Things to consider before posting about a death on Facebook or Twitter

Remember to leave time and space for those closest to the deceased person to learn of the death, and process the initial shock. (BeyondTheDash.com)

NOTIFY CLOSE LOVED ONES IN PERSON

People who were very close with the deceased person, including relatives and friends, should be notified in person, or via telephone at the very least. There is no good reason for letting people find out while browsing the internet that their best friend, grandmother, son, or significant other has passed away.

Make sure you make contact with all of the closest people to the deceased before posting anything on social media.

TIMING MATTERS

The first 24 hours following a death are a period of shock for most people, whether the loss was expected or unexpected. If you choose to announce a death…


Memorialize your loved one’s accomplishments and unique personality in 10 easy steps

This handy infographic can help you craft the life story of your loved one, step-by-step. Feel free to share this image with anyone who may be struggling with the writing of an obituary.

Originally published on Beyond the Dash.com


Funerals are expensive. Give the give of extra time and financial leeway to a bereaved friend or relative. (Getty)

Put your money where your mouth is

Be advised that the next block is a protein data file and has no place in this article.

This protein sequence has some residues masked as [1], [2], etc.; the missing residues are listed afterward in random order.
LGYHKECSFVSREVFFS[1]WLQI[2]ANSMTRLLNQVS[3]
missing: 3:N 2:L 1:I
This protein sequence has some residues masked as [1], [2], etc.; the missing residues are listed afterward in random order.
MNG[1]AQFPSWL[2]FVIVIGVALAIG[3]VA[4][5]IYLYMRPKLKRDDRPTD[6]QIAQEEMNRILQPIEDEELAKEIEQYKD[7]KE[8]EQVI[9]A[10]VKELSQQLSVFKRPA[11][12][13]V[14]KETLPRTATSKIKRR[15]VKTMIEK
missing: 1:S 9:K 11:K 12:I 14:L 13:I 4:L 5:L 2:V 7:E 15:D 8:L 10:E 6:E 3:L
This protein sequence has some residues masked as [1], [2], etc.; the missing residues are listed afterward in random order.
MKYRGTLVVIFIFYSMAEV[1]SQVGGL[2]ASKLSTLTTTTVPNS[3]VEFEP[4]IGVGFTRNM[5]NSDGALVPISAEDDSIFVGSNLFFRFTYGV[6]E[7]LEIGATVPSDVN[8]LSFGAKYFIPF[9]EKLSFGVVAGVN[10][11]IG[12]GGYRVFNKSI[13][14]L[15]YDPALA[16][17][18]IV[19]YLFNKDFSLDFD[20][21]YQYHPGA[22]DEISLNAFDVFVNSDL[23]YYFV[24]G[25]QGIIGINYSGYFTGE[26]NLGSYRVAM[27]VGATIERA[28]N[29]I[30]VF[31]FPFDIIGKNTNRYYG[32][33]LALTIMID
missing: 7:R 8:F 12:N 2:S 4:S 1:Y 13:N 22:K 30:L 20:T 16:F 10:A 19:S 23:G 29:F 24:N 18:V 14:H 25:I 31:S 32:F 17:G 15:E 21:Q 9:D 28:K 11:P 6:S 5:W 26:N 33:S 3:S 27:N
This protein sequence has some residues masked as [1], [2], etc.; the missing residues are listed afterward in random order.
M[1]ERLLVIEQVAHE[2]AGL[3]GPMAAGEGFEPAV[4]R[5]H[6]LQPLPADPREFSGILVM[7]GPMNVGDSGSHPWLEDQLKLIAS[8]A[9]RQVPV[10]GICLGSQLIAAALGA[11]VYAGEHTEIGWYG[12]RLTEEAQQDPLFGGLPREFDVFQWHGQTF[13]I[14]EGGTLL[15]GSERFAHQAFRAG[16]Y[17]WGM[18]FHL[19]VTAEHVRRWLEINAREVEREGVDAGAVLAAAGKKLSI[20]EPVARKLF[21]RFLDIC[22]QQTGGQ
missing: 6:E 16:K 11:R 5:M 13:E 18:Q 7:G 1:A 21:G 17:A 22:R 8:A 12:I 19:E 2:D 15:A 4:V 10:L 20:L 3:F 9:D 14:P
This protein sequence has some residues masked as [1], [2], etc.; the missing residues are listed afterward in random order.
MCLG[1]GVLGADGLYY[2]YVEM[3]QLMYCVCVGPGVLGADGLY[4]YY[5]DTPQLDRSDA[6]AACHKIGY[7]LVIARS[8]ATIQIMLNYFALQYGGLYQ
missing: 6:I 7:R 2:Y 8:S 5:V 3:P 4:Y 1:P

I returned home one summer in university to support my mother as she lived out her final few months on earth. She had asked me not to take on a summer job, offering to support me through the summer so that we could spend time together. She died two weeks later.

Though my mom’s death changed parts of my life forever, the most immediate challenge was paying my bills with this unexpected financial change and no job. …


Making the holiday season bearable during grief

During my childhood, Christmas was a time to pull out the record player, dust off the Boney M vinyl and pick childish ornaments out of an old Woodward’s hat box for the tree. My mom, sister and I loved to play out our roles in the traditional Christmas year after year. Our script for the holidays was simple, but it was ours.

Even though the record is now scratched and the box offers no protection, I still have these artifacts of Christmas. They remind me of mom.

Many families re-create old memories during the holiday season. Every family has a…

Brigitte Ganger

Editor, blogger, orphan, grief analyst and plant parent.